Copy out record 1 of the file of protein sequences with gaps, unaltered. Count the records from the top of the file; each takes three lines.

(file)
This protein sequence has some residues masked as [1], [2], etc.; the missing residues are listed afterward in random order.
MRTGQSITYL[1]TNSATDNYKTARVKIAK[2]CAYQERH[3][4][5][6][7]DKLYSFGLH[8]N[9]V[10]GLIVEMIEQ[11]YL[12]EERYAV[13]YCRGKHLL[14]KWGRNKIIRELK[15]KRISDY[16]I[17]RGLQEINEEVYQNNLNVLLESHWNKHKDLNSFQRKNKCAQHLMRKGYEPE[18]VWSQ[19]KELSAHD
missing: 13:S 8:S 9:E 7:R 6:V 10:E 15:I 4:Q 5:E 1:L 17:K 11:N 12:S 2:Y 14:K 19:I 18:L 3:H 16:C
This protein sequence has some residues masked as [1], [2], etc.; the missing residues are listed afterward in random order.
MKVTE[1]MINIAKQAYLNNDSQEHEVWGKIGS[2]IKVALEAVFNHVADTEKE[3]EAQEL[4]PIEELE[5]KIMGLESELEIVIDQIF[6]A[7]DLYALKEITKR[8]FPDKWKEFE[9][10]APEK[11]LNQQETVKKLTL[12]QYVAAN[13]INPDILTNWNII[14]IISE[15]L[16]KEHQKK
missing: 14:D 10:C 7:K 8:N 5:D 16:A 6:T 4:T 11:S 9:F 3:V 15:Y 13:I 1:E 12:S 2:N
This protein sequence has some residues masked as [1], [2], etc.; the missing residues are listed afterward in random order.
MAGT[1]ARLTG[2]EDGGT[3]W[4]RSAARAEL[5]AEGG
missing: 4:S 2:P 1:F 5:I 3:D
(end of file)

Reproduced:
This protein sequence has some residues masked as [1], [2], etc.; the missing residues are listed afterward in random order.
MRTGQSITYL[1]TNSATDNYKTARVKIAK[2]CAYQERH[3][4][5][6][7]DKLYSFGLH[8]N[9]V[10]GLIVEMIEQ[11]YL[12]EERYAV[13]YCRGKHLL[14]KWGRNKIIRELK[15]KRISDY[16]I[17]RGLQEINEEVYQNNLNVLLESHWNKHKDLNSFQRKNKCAQHLMRKGYEPE[18]VWSQ[19]KELSAHD
missing: 13:S 8:S 9:E 7:R 6:V 10:E 15:I 4:Q 5:E 1:L 17:K 11:N 12:S 2:Y 14:K 19:I 18:L 3:H 16:C